The following picture shows one of the SEAS CA15RLY drivers.  Note the voice coil visible under the support for the spider, suggesting a significant Xmag for such a small driver.
20041106-ca15rly.jpg (57486 bytes)

The following picture shows one of the rebuilt speakers next to one of my Mordaunt-Short MS3.20 speakers.  The MS3.20 is a fairly old (purchased in the UK for �100 about 13 years ago) speaker and its drivers consist of an Audax (or clone) 3/4" mylar tweeter and a 5.5" polypropylene bass/midrange unit. The rebuilt speaker is more forward-sounding and has less bass than the MS3.20 (understandable, given that the MS3.20 is a vented alignment in a larger cabinet with the same size driver), but it was difficult to decide which one sounded "better".
20041107-comparison1.jpg (54234 bytes)

The following picture shows one of the rebuilt speakers next to one of my Mission 751 speakers.  The 751 is also fairly old, though not as old as my MS3.20 speakers, and its drivers consist of a 1" dome tweeter and a 5.5" "aerogel" bass unit.  This time I tended to prefer the sound of the 751, which had a bit more authority at lower frequencies. But then again, the 751 is vented, and does have a larger cabinet. It also cost �300 when I purchased it several years ago..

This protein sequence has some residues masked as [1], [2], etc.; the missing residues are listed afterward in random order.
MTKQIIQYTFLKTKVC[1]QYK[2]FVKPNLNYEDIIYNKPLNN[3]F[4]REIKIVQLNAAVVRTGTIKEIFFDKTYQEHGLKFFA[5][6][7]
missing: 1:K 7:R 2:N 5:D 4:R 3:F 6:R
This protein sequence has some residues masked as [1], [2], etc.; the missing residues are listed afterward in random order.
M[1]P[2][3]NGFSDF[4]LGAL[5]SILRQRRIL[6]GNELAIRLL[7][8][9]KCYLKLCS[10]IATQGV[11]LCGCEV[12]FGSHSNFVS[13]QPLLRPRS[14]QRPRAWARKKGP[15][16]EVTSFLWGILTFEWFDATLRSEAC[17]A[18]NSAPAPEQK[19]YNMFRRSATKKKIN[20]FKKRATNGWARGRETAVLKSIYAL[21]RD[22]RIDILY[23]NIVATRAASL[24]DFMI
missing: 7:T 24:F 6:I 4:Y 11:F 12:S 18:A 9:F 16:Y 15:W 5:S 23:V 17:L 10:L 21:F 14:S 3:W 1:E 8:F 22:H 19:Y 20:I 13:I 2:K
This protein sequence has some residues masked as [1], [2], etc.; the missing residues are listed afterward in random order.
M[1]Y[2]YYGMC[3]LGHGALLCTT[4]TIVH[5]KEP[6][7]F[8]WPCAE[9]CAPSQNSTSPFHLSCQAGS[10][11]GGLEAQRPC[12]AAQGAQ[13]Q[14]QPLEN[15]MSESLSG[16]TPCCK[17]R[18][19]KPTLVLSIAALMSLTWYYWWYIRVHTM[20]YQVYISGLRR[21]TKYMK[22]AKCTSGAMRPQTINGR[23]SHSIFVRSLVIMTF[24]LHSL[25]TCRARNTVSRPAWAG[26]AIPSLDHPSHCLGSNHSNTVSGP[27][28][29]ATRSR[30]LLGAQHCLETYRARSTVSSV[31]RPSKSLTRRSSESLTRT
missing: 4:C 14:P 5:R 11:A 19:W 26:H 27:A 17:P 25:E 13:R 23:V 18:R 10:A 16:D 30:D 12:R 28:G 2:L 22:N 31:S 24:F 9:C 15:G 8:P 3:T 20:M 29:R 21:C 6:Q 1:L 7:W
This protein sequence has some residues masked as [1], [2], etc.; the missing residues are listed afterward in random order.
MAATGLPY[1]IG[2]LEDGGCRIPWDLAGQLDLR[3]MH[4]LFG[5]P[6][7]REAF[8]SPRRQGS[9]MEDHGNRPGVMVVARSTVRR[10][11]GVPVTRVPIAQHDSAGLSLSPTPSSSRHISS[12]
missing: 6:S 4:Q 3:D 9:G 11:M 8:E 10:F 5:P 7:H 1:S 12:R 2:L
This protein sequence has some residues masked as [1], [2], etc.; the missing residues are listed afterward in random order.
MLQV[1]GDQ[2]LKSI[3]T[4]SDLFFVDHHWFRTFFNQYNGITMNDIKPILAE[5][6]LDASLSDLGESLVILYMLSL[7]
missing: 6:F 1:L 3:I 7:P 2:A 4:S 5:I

20041107-comparison2.jpg (55711 bytes)

All things considered, I'm quite happy with the results so far. I expect that the bass response of the rebuilt speakers may improve with some further tweaking, but that really doesn't matter much in the long run, as I expect they will be used in conjunction with a subwoofer.  BTW - notice the funky steel screws used in the rebuilt speakers?   Well, there are no black screws available locally, so... In any case, I think I like how they look :-).

T/S parameter analysis
The T/S parameters of the Seas CA15RLY are as follows:

Driver Seas CA15RLY
Vas 12.0 litres
Qes 0.48
Qts 0.37
Fs 47 Hz
Re 5.5 Ohms
Effective Diameter 10.1 cm
Xmax 5 mm